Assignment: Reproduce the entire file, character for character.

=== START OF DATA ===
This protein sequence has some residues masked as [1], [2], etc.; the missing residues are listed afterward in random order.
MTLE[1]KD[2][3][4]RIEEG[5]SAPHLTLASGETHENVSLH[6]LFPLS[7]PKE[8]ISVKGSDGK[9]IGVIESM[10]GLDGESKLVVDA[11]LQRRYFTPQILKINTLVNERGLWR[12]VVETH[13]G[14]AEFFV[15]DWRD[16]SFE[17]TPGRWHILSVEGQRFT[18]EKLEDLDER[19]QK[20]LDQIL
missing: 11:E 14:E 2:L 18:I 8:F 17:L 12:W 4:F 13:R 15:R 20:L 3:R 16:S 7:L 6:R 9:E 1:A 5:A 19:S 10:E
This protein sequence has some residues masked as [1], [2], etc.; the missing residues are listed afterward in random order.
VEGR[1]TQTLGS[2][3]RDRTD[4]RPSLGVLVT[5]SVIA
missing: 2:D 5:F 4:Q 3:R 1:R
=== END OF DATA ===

This protein sequence has some residues masked as [1], [2], etc.; the missing residues are listed afterward in random order.
MTLE[1]KD[2][3][4]RIEEG[5]SAPHLTLASGETHENVSLH[6]LFPLS[7]PKE[8]ISVKGSDGK[9]IGVIESM[10]GLDGESKLVVDA[11]LQRRYFTPQILKINTLVNERGLWR[12]VVETH[13]G[14]AEFFV[15]DWRD[16]SFE[17]TPGRWHILSVEGQRFT[18]EKLEDLDER[19]QK[20]LDQIL
missing: 11:E 14:E 2:L 18:I 8:F 17:L 12:W 4:F 13:R 15:R 20:L 3:R 16:S 7:L 6:R 9:E 1:A 5:A 19:S 10:E
This protein sequence has some residues masked as [1], [2], etc.; the missing residues are listed afterward in random order.
VEGR[1]TQTLGS[2][3]RDRTD[4]RPSLGVLVT[5]SVIA
missing: 2:D 5:F 4:Q 3:R 1:R